Getting Sneaky With Hidden Fields

Add useful and powerful functionality to your forms by using hidden fields.

Not already signed up for Wufoo? Let's get started!

By: Andrew Gosnell

Hey friends, today let’s check out one of our super-useful CSS Keywords: the hide keyword.

In case you haven’t come across CSS Keywords yet, they are simple CSS classnames which you can include in the Field Settings for a field on your form. The keywords will help you easily take advantage of CSS styles that come pre-loaded in your Wufoo form.

A couple of examples are leftHalf and rightHalf for putting fields into separate columns, and scrollText for setting a fixed height on a Section Break.

But the secret agent of the CSS Keyword realm is hide. When you hide a field, it’s still there on your form, but the person filling it out will not see it. (For you CSS experts out there, it uses {display: none} to stay invisible.)

Here’s an example form where we’re using the hide keyword — it’s a secret agent signup form. See where we added hide to Add CSS Layout Keywords at the bottom?

Now check out the Predefined Value setting above. If we had made the field an Admin-Only field, this wouldn’t work. Data can only be added to an admin-only field if you edit the entry in the Entry Manager. But this way, when we get a prospective secret agent signing up on the form, that value will get populated with the entry.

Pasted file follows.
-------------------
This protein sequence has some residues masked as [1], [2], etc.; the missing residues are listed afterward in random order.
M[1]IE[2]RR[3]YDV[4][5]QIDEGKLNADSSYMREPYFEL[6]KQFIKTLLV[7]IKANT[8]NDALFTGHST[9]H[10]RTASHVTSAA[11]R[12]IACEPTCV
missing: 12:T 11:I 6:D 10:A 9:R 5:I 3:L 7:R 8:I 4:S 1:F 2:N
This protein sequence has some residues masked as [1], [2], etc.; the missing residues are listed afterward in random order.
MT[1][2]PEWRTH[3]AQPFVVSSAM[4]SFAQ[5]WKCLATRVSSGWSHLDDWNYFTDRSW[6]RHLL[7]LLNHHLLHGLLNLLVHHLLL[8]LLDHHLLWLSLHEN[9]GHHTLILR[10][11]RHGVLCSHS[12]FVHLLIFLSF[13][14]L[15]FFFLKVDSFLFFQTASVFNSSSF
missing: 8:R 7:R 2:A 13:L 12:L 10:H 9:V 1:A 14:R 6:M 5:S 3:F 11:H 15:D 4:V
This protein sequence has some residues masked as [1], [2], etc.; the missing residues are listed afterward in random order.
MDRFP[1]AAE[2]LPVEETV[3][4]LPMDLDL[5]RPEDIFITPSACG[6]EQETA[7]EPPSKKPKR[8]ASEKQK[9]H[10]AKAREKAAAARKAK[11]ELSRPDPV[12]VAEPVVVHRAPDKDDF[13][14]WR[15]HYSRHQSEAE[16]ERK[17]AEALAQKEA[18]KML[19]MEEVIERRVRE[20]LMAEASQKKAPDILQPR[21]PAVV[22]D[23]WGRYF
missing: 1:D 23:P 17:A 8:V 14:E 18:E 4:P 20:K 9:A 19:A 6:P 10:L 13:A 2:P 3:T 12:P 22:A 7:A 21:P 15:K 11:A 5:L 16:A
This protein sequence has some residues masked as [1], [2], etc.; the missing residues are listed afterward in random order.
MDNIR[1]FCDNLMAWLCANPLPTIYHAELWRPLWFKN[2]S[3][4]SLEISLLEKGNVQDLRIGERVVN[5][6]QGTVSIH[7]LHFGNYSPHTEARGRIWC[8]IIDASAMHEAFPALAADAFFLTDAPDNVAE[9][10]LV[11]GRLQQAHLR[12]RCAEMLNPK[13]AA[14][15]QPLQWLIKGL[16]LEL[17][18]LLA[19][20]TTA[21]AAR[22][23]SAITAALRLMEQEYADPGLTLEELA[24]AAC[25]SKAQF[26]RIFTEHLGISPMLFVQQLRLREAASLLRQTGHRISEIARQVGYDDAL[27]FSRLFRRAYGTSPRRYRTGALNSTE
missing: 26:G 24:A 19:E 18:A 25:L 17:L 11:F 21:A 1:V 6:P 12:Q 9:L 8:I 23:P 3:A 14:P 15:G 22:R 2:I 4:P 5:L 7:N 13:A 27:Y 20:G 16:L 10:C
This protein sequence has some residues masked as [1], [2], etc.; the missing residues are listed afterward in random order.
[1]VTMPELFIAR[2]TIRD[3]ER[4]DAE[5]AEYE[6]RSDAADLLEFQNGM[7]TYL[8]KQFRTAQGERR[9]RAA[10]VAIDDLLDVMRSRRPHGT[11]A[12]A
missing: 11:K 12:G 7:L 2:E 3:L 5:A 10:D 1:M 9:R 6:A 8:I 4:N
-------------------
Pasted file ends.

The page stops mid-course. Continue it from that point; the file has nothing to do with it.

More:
But what if we want to embed our signup form on several different sites, and track where we get signups? Using a Predefined Value will not work, because it’s set in the form builder. We need something that will load a different value for each page where the form is embedded.

Enter the URL Modifications feature.

With URL Modifications, we can predefine a value for that field, directly in the embed code. So if we have a page on our site about James Bond, and a page on our site about Jason Bourne, we could embed the signup form on both pages and track which entry came from which page.

Here’s what your code would look like. Check out the defaultValues line that we’re using to populate our field.

So here’s our actual embedded form, with “James_Bond_page” inserted in the hidden field. Go ahead and fill it out! You don’t have to use your real name, obviously. (First person to fill it out gets to be 007. Just sayin.)